Tensions flared and protesters clashed in Virginia early Saturday ahead of a massive gathering of white nationalists, neo-Confederates and alt-right activists.
Thousands descended upon the usually sleepy college town of Charlottesville, hours after torch-carrying white nationalists marched through the campus of the University of Virginia.
A state of emergency was declared by Charlottesville officials just after 11 a.m., according to the Daily Progress.
At least two people were injured earlier as protesters and opponents stormed into a downtown park and used pepper spray on one another, officials told the newspaper. Plastic bottles and other objects were lobbed between the two sides.
The quaint town of 46,000, near Thomas Jefferson’s Monticello home, has become an epicenter of outrage over the removal of Confederate statues across the South.
Virginia Gov. Terry McAuliffe, who had placed the National Guard on standby, declared a state of emergency “to aid state response to violence at Alt-Right rally in Charlottesville” around noon.
Among those in attendance were “Unite the Right” organizer Jason Kessler, alt-right leader Richard Spencer and former Ku Klux Klan Imperial Wizard David Duke.
Camouflage-clad men in combat gear, many carrying rifles, shields and Confederate flags, clashed with counter-protesters.
Cops began trying to disperse the crowd shortly before noon as violent clashes continued and officials declared the gathering an unlawful assembly.
Officials used bullhorns to tell people to leave or “they will be arrested.” The order could barely be heard over drumming and shouting, according to the ACLU of Virginia, which posted video showing what appeared to be tear gas being fired on the crowds.
McAuliffe has declared a state of emergency “to aid state response to violence at Alt-Right rally in Charlottesville.”
The event, planned to take place in Emancipation Park, was given the green light by U.S. District Judge Glen Conrad after right-wing blogger and rally organizer Jason Kessler filed a lawsuit against the city when officials sought to change the location.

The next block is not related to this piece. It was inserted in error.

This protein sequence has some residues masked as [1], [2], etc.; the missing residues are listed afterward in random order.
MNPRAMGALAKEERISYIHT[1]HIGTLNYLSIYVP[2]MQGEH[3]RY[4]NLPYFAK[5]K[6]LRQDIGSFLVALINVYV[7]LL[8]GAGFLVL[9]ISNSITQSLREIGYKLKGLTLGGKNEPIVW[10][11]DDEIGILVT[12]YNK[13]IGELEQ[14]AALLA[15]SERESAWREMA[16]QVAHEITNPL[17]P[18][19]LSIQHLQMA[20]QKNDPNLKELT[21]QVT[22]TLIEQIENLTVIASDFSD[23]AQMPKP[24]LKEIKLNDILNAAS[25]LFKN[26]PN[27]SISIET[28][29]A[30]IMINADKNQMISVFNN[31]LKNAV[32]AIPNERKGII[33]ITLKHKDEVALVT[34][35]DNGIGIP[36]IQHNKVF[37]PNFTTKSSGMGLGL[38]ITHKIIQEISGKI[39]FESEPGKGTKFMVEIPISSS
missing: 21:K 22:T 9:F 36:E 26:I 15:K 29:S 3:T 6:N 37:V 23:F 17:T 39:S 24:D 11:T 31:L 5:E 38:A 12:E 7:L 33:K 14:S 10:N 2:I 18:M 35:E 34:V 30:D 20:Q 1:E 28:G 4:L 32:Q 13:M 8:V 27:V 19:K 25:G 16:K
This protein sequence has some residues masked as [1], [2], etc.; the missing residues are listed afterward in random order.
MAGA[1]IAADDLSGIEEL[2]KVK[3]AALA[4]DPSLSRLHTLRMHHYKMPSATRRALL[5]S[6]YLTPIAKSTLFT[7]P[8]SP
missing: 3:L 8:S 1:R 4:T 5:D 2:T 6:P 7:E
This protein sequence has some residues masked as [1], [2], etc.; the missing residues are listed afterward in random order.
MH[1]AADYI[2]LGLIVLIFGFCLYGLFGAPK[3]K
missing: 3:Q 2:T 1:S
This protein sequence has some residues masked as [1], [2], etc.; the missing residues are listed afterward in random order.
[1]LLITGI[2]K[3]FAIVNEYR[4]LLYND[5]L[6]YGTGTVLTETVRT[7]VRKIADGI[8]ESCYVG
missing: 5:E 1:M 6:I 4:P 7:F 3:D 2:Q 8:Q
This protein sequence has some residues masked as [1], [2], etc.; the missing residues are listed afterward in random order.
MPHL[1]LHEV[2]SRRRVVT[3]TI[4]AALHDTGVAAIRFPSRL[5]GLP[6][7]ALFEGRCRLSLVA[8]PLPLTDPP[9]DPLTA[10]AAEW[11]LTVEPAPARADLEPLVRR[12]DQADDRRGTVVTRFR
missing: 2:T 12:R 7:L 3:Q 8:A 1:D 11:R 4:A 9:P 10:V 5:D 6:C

Kessler sued Charlottesville over free speech violations after the officials ordered the rally moved to a larger venue because of safety concerns.
In a statement, the city said it would honor the judge’s decision.
Kessler is being represented in his case by the Rutherford Institute and the American Civil Liberties Union of Virginia.
Friday night’s torch rally, which had all the markings of a Ku Klux Klan gathering, led to one arrest and several injures.
As the violence escalated on Saturday, politicians and leaders from across the political spectrum voiced their concerns over the violence.
“The views fueling the spectacle in Charlottesville are repugnant. Let it only serve to unite Americans against this kind of vile bigotry,” House Speaker Paul Ryan tweeted.
President Trump called for unity in a brief statement on social media.
“We ALL must be united & condemn all that hate stands for. There is no place for this kind of violence in America. Lets come together as one!” Trump wrote.
Many critics had condemned Trump for not speaking out earlier.
“President Trump’s silence as #Charlottesville roils with racist and fascist provocation is shameful, irresponsible…and, DEFINING,” tweeted Sen. Patrick Leahy (D-Vt.).
Trump is in the middle of a 17 day break from Washington in which he has spent the bulk of his time at his New Jersey golf resort.
First lady Melania Trump issued a statement of her own.
“Our country encourages freedom of speech, but let’s communicate w/o hate in our hearts. No good comes from violence. #Charlottesville,” she tweeted.